I glanced at Emma, whose face was transforming from a grimace into a look of hope. She wanted me to win as badly as I did.
I jabbed at Lamburt’s jaw -- it felt so good to connect with his ugly face. I came at him with a right, but missed, and he returned with a swipe at my nose.
The blow knocked my nose loose and blood squirted everywhere. I knew if it wasn’t broken before, it would be then.
I ignored the pain and pushed on. I’d come too far to let it all slip away.
We shuffled around, both wavering between exhaustion and the will to win. I sent him a few shots to the head and battered him in the eye, but as hard as I hit him, I couldn’t knock Lamburt down.
“Okay, everybody,” Danier said. “This is the last round.” The crowd, which had been incessantly cheering, had now grown silent, watching as Lamburt and I seemed near our death. Danier shot Lamburt a meaningful look which said loudly that it was time for him to end it.
“Okay, fight!” Danier called, and I held my guard as Lamburt tried with all he had to destroy me. He got in a few blows, especially one to my guts, which sent me reeling.
I could only see out of my left eye, and what I saw coming was another hard, fast fist headed straight for my head, a punch I knew would finish me if I let it hit me.
My training kicked in and I guarded my face, then in a flash I sent Lamburt a wicked right hook.
It connected fiercely, and to my surprise and delight, Lamburt flew straight up in the air, landing a few feet from me.
Stay down, I thought. Stay, down, you son-of-a-bitch.
But again Lamburt stood to his feet.
“No,” I cried out loud, and I felt the instinctive animal Georgie take over again.
There was no mercy in my fists as I throttled Lamburt in the head, again and again, his blood splattering all over me.
Lamburt tried to move, tried to dodge my punishing fists, but I wouldn’t let him. I followed him, punching him down like a ball of dough.
“Stop it, Georgie!” I heard one of his cronies saying from the crowd.
But I didn’t stop. I heard bones cracking under my fists, but I still didn’t stop, because it was the animal, not me, who had come in for the kill.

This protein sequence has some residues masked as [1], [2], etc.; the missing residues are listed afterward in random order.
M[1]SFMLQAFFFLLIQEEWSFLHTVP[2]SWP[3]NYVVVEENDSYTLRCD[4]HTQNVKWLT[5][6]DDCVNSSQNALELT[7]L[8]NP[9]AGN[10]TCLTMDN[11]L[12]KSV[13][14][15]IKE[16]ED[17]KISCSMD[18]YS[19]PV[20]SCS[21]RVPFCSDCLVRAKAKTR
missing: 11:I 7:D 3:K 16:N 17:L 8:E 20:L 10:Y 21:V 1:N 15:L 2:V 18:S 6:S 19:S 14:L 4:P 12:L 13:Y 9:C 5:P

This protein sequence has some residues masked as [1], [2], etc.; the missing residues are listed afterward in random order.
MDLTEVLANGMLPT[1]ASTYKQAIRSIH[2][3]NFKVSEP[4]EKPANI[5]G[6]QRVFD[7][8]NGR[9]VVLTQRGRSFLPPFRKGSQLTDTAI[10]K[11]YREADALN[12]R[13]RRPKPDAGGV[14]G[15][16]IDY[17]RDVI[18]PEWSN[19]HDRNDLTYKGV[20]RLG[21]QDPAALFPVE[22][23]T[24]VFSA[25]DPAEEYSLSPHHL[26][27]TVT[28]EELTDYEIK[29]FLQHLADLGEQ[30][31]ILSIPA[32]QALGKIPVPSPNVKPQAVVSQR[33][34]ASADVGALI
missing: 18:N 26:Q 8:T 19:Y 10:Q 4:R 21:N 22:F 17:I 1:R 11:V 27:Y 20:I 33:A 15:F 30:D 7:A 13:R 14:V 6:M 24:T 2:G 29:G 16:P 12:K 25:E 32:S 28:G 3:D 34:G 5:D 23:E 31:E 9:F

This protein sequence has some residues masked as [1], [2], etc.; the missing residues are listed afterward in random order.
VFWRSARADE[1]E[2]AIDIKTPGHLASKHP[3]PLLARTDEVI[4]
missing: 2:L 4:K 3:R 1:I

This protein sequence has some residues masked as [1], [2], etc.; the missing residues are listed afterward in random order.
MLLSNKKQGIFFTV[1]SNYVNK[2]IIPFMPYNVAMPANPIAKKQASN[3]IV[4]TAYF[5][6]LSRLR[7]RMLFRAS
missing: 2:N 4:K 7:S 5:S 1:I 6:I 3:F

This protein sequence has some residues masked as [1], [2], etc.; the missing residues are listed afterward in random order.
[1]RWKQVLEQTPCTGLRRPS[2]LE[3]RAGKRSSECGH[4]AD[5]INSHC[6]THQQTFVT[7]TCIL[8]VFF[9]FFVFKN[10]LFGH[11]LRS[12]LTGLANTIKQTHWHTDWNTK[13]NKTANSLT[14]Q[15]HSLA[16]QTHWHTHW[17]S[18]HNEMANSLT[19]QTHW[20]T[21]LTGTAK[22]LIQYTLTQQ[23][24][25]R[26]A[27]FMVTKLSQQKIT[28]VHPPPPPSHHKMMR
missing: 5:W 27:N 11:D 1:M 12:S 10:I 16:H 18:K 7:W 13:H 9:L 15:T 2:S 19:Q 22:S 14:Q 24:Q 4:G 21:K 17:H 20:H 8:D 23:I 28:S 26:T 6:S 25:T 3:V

Finally, Lamburt’s body, his face, and his will had enough, and he crashed to his knees, toppling over like the Twin Towers in terrorist defeat. I knew for certain by the dead dog look on Lamburt’s face that it was over, and I had won.
The crowd gaped in awe of what had just transpired. My victory was a complete upset to them all. I was so shocked by my own triumph, all I could do was stand there, my fists still engaged, staring at Lamburt’s wounded body as he struggled to roll over.
Danier waved me off and tended to his gang leader, who by the looks of it would be lucky to walk again.
Even Willie looked dumbfounded, as if he, too, had expected a different result.
Emma came running straight for me, wrapping her little arms around me tighter than she’d ever done before, and she kissed me sweetly on the cheek.
“I knew you’d do it,” she said.
Willie came out from our corner, and simply shook my hand.
“You did it, man. Way to go.”
The Piranhas circled around Lamburt, who was finally clambering to his feet. A look of shame and defeat was on his face. I was delighted.
After Lamburt’s cronies wiped his face down and he had a few minutes to gather himself together, I was surprised to see him walking over to where Emma, Willie and I were standing.
He looked me straight in the eye, and I feared for a moment he’d pull a knife on me. But I stood my ground. I’d defeated him, and didn’t have to be afraid any more.
Lamburt slowly raised his arm, and to my complete shock, he offered me his hand.
“I guess you won,” he said. “So this is the end.” I knew I wouldn’t be bothered by the Piranhas any more.
I stood there for what seemed like a long time, still in disbelief. Finally, I raised my hand to his.
“I guess you’re not exactly the wuss I thought you were,” Lamburt said, blood still dripping from his wounds. And then he walked away.
My chest swelled up like a barrel full of rain. I’d never felt more proud in all my days.
“I can’t believe it,” Willie said after Lamburt lumbered on his way home with the rest of the Piranhas in tow.
“I’m glad you did it,” Emma said.
“Yeah,” I said. “Me too.”
After the fight, I didn’t really know what to do with myself.
Time just sort of passed by, and I spent the rest of Saturday and all of Sunday feeling relief and happiness over my win.
After I’d thought it through, I realized the best part wasn’t beating Lamburt down. Instead, I found the real sweetness of it was erasing the fear that held me captive for so long. Only after that fear had been washed away did I realize how much it had been consuming me. I didn’t have to be afraid anymore.